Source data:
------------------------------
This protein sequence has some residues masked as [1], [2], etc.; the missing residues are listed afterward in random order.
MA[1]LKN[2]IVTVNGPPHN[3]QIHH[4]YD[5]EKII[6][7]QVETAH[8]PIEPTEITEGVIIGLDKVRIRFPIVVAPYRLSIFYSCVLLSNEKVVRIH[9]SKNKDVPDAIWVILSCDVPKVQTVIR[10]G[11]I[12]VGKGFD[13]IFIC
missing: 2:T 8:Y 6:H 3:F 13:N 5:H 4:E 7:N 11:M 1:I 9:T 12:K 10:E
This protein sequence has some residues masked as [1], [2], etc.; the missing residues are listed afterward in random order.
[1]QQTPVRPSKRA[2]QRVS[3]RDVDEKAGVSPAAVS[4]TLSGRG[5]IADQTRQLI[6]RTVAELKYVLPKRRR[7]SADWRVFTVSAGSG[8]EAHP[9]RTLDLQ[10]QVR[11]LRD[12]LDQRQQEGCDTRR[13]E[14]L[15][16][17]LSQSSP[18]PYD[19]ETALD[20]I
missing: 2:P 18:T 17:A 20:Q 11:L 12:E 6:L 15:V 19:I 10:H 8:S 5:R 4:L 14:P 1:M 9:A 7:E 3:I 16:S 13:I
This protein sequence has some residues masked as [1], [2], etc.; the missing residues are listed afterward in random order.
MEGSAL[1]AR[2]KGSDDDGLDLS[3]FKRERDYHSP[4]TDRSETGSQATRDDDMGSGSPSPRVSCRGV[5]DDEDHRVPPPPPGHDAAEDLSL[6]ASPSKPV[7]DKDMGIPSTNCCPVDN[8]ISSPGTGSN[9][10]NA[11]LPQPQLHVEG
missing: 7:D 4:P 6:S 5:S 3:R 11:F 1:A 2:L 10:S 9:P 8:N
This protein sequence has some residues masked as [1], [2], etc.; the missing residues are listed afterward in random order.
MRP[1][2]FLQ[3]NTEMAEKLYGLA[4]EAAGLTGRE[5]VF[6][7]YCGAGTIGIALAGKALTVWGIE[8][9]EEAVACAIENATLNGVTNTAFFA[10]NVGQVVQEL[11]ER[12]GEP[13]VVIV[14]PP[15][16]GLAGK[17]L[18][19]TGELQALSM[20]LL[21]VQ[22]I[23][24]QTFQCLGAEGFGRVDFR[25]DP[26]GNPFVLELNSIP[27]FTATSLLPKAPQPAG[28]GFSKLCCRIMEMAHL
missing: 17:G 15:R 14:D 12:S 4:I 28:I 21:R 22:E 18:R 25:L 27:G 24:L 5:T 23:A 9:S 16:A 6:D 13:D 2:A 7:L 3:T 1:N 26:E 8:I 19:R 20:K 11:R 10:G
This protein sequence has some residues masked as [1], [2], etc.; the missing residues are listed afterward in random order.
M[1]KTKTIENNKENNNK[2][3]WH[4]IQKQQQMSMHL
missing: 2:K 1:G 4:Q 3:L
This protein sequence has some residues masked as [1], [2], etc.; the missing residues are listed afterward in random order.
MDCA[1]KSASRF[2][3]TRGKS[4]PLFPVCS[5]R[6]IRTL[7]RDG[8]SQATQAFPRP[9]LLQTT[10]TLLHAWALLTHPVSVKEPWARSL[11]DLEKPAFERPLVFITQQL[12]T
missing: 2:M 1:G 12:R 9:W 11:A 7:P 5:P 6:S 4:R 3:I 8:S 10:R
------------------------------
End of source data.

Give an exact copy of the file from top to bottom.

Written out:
This protein sequence has some residues masked as [1], [2], etc.; the missing residues are listed afterward in random order.
MA[1]LKN[2]IVTVNGPPHN[3]QIHH[4]YD[5]EKII[6][7]QVETAH[8]PIEPTEITEGVIIGLDKVRIRFPIVVAPYRLSIFYSCVLLSNEKVVRIH[9]SKNKDVPDAIWVILSCDVPKVQTVIR[10]G[11]I[12]VGKGFD[13]IFIC
missing: 2:T 8:Y 6:H 3:F 13:N 5:H 4:E 7:N 11:M 1:I 9:T 12:K 10:E
This protein sequence has some residues masked as [1], [2], etc.; the missing residues are listed afterward in random order.
[1]QQTPVRPSKRA[2]QRVS[3]RDVDEKAGVSPAAVS[4]TLSGRG[5]IADQTRQLI[6]RTVAELKYVLPKRRR[7]SADWRVFTVSAGSG[8]EAHP[9]RTLDLQ[10]QVR[11]LRD[12]LDQRQQEGCDTRR[13]E[14]L[15][16][17]LSQSSP[18]PYD[19]ETALD[20]I
missing: 2:P 18:T 17:A 20:Q 11:L 12:E 6:L 15:V 19:I 10:H 8:S 5:R 4:L 14:P 1:M 9:A 7:E 3:I 16:S 13:I
This protein sequence has some residues masked as [1], [2], etc.; the missing residues are listed afterward in random order.
MEGSAL[1]AR[2]KGSDDDGLDLS[3]FKRERDYHSP[4]TDRSETGSQATRDDDMGSGSPSPRVSCRGV[5]DDEDHRVPPPPPGHDAAEDLSL[6]ASPSKPV[7]DKDMGIPSTNCCPVDN[8]ISSPGTGSN[9][10]NA[11]LPQPQLHVEG
missing: 7:D 4:P 6:S 5:S 3:R 11:F 1:A 2:L 10:S 9:P 8:N
This protein sequence has some residues masked as [1], [2], etc.; the missing residues are listed afterward in random order.
MRP[1][2]FLQ[3]NTEMAEKLYGLA[4]EAAGLTGRE[5]VF[6][7]YCGAGTIGIALAGKALTVWGIE[8][9]EEAVACAIENATLNGVTNTAFFA[10]NVGQVVQEL[11]ER[12]GEP[13]VVIV[14]PP[15][16]GLAGK[17]L[18][19]TGELQALSM[20]LL[21]VQ[22]I[23][24]QTFQCLGAEGFGRVDFR[25]DP[26]GNPFVLELNSIP[27]FTATSLLPKAPQPAG[28]GFSKLCCRIMEMAHL
missing: 17:G 15:R 14:D 12:S 4:I 28:I 21:R 22:E 18:R 25:L 27:G 24:L 5:T 23:A 9:S 16:A 6:D 13:D 2:A 7:L 3:T 1:N 26:E 8:I 19:R 20:K 11:R 10:G
This protein sequence has some residues masked as [1], [2], etc.; the missing residues are listed afterward in random order.
M[1]KTKTIENNKENNNK[2][3]WH[4]IQKQQQMSMHL
missing: 2:K 1:G 4:Q 3:L
This protein sequence has some residues masked as [1], [2], etc.; the missing residues are listed afterward in random order.
MDCA[1]KSASRF[2][3]TRGKS[4]PLFPVCS[5]R[6]IRTL[7]RDG[8]SQATQAFPRP[9]LLQTT[10]TLLHAWALLTHPVSVKEPWARSL[11]DLEKPAFERPLVFITQQL[12]T
missing: 2:M 1:G 12:R 9:W 11:A 7:P 5:P 6:S 4:R 3:I 8:S 10:R